John Deere has historically had high renewal rates in both print and TV. It renewed business with 70% of its highly specialized B2B partners like Golfdom, Equipment Today, and Successful Farming and also renewed business with 68% of its TV partners, including ABC, the Outdoor Channel, and The Weather Channel.
The point here is that if you’re a good partner to John Deere and the company likes you, you will re-win its business.
MediaRadar tracks renewal rates because it’s important. If you’re going to be a great partner to John Deere, you need to know what’s not working and understand why the company should choose you.
3. Recognize Why Your Prospect Should Choose You
What is their audience?
What are the key reasons why your media company and audience are the best fit for a brand?
Visualize the solution to the prospect’s problem. How will the recommended campaign, frequency, and pricing be positioned to meet their objectives?
Talking about yourself is always the easiest. Understanding your client and listening is often where reps get tripped up.
What does success look like?
Understand the campaigns from the beginning and pinpoint the key metrics that will be evaluated. This last step is often left out. Don’t overlook it.
Increasingly, the most successful sales reps defined key metrics and really pushed them in advance. You want to know this at the beginning and write it down. Some sales reps will even sign it. This is for everyone’s benefit.
What does success mean?
Does it mean the company sells a certain number of units from a campaign? For example, if the company is Monsanto, that could be more specific seeds or pesticides or certain tractor models if the company is John Deere.
Some B2B publishers also offer guarantees. If you’re going to market a certain value of dollars at a certain frequency, the company may stand behind you because it knows its audience well enough.
4. Know the Competition
You want to know everything about your competition.
How does the audience, as well as the quality and frequency of the editorial, differ from yours?
Be ready to outshine the competitors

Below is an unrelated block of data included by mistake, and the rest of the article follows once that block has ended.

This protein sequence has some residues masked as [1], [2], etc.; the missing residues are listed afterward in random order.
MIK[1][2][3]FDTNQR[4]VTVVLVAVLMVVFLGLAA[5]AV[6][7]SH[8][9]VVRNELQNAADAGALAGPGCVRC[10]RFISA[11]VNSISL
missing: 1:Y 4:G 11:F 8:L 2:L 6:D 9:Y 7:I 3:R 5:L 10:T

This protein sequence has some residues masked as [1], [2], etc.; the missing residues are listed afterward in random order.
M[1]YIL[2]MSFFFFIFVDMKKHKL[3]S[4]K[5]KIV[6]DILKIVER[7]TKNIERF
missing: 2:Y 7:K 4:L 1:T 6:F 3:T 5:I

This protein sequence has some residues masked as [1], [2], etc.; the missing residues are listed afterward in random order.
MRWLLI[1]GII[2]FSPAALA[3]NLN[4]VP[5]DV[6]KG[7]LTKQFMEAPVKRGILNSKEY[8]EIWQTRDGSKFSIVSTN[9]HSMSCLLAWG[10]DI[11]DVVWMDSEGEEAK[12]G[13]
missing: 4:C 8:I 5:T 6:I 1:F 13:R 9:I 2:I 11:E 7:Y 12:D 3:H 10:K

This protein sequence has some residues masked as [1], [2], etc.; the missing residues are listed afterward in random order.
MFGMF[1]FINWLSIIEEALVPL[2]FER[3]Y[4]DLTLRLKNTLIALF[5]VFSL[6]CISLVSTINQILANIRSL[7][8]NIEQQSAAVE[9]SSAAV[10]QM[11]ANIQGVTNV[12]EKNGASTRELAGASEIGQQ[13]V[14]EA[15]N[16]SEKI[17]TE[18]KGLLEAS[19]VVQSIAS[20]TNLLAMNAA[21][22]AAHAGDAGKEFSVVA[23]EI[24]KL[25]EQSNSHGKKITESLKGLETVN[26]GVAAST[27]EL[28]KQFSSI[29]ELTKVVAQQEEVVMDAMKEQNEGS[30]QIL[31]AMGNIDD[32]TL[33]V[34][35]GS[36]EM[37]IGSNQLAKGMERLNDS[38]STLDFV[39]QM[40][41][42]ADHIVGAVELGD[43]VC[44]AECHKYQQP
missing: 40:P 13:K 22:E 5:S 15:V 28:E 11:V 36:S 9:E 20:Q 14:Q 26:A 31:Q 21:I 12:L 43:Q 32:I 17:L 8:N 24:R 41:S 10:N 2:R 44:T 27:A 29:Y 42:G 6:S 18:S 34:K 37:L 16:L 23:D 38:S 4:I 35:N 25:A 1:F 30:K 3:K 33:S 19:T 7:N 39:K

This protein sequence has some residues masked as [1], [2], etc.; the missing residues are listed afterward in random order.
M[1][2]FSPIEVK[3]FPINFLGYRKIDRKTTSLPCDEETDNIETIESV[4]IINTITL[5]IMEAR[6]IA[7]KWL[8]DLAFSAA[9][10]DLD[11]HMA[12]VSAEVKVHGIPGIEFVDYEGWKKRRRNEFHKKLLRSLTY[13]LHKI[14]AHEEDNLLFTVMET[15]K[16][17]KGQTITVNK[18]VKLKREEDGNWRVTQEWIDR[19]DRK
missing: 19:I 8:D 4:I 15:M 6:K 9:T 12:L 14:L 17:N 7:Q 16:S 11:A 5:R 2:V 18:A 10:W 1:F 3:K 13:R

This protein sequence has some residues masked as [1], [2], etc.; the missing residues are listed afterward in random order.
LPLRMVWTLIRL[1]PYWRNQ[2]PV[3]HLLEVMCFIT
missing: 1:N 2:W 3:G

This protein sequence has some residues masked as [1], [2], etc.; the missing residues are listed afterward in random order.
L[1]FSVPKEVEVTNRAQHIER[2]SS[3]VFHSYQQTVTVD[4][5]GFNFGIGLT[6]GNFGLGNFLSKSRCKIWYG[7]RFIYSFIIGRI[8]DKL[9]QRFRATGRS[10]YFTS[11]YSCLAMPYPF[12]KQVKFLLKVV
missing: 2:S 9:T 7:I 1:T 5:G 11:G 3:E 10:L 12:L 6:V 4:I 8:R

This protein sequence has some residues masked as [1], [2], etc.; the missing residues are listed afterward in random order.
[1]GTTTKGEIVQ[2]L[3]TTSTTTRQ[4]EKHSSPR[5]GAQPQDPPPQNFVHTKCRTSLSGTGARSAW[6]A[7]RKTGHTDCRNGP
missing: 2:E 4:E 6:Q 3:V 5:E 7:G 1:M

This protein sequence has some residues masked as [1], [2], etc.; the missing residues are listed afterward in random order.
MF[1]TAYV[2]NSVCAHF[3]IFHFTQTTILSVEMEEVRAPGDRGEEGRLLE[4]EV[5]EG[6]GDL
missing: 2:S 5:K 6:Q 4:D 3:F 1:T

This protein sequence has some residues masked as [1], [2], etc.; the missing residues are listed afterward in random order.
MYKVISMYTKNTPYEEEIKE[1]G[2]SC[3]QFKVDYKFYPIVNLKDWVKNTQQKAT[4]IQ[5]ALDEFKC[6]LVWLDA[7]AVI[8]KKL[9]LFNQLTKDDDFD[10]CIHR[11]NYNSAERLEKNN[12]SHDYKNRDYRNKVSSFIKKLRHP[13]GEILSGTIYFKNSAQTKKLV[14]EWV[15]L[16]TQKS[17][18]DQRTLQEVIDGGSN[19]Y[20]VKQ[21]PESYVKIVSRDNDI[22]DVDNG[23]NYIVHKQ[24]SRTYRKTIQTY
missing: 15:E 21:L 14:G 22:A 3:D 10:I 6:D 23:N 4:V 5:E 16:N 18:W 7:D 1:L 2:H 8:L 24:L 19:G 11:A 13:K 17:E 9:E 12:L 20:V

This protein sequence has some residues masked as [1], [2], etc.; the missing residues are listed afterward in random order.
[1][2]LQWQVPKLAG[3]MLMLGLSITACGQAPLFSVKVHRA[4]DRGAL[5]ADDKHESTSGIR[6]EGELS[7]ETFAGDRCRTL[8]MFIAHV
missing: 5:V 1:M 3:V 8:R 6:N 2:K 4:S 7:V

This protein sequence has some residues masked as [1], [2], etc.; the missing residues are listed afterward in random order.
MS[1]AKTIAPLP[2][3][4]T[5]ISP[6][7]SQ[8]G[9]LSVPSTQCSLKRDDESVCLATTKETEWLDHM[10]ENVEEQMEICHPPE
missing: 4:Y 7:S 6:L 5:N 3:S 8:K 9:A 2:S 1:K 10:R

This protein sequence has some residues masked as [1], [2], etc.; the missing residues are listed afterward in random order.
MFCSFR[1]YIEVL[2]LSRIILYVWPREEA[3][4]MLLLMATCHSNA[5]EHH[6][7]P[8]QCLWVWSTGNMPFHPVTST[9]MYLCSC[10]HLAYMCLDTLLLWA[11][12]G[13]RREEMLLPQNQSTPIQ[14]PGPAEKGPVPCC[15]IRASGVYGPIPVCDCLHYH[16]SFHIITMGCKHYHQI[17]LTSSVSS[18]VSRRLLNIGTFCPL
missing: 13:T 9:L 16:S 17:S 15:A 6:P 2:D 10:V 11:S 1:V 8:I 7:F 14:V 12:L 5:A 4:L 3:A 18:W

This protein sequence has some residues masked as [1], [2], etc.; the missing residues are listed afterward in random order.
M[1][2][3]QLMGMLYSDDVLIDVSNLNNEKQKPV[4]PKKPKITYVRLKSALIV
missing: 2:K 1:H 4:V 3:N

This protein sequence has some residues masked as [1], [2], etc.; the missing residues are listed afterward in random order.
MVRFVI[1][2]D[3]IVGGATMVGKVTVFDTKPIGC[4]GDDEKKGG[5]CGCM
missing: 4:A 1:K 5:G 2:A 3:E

Don’t bring up your competition. It’s distasteful. Bashing your competitor is almost never helpful. The prospect might be spending money with them, presumably because they thought it would be a good idea. So, be thoughtful.
Know the competition and differentiate yourself from them, too.
Know your differentiators, such as campaign, price, audience, and positioning, in case your prospect asks for them.
If you can exhibit how you stand apart, you’ll be better positioned to win over any prospect.
Don’t forget about the competition
See if your competition has uncovered ways to capitalize on markets where, say, John Deere is performing below the industry average.
How will you be a good partner in understanding your prospect’s objectives so you can talk about the marketplace well?
Because B2B publishers know their endemic marketplace, you will know company names like Kinze, Kubota, Fast AG Solutions, and Apache Sprayers by Equipment Technologies (ET).
The question is: Can you be really thoughtful? Do you know more than just the surface level of the competition?
You are helping your prospect solve a problem. Knowing how to outperform your competition is important, but showing them how they can outperform theirs is paramount.
5. Be Able to Effectively Communicate Your Offerings
Why reach out by phone?
While younger, inexperienced sales reps may disagree, reaching out via phone is very effective. In fact, about half of all directors and managers prefer the call.
- Make a Human Connection. Hearing a sales rep’s voice, tone, inflection, and conviction can help them seem more valuable to a prospect.
- Get More Information from Prospect: An open-ended conversation can glean more valuable insights and information than you’d get going back and forth via email.
- Present Your Value: Messages and value can get lost in translation when sent via email. Calls give sellers a surefire way to get their message across while allowing the prospect to ask follow-up questions.
Keys to leaving voicemails
B2B is unique – it’s about a completely endemic and very narrow market.
Sales reps aren’t robocalling millions of people. They mostly leave voicemails, so be clear that you’re human and nice and will call back your prospect.
Also, be patient and persistent; reaching a prospect takes eight to ten cold call attempts.
Things to be aware of when leaving a voicemail:
- Lead with the takeaway
- People only remember 4% of what you say
- Avoid information overload
- Keep the message between 8-10 seconds
- Follow up with a personalized email
- Be natural and personable
Connecting with a live person
Remember that you’re interrupting someone. Be humble.
Forty-four percent of salespeople give up after just one call, so remember to be patient and provide new insights in each voicemail.
Sales Phone Call Tips:
- Capture attention right away
- Have talking points available that relay value
- Ask for a few minutes and schedule a deeper dive
Communication through email
Email communication should be clear, concise, and succinct.
The better you follow that, the better the outcome.
Sales email tips
- Lead with their need
- Less is more
- 33% of recipients open based on the subject line, so take the time to grab attention
- Ask for the meeting and be specific when scheduling
Always follow up on your voicemails or phone conversations with personalized emails. Personalized emails improve click-through rates (CTR) by 14% and conversation rates by 10%. This will help to reinforce your value.
Making the Most of Your Sales Calls
As a B2B rep, these five sales call planning steps will help you better understand your prospect’s needs and know your value within the market.
The best reps implement these five key learnings into their sales strategy. If you do the same, you can break through the noise and get that meeting.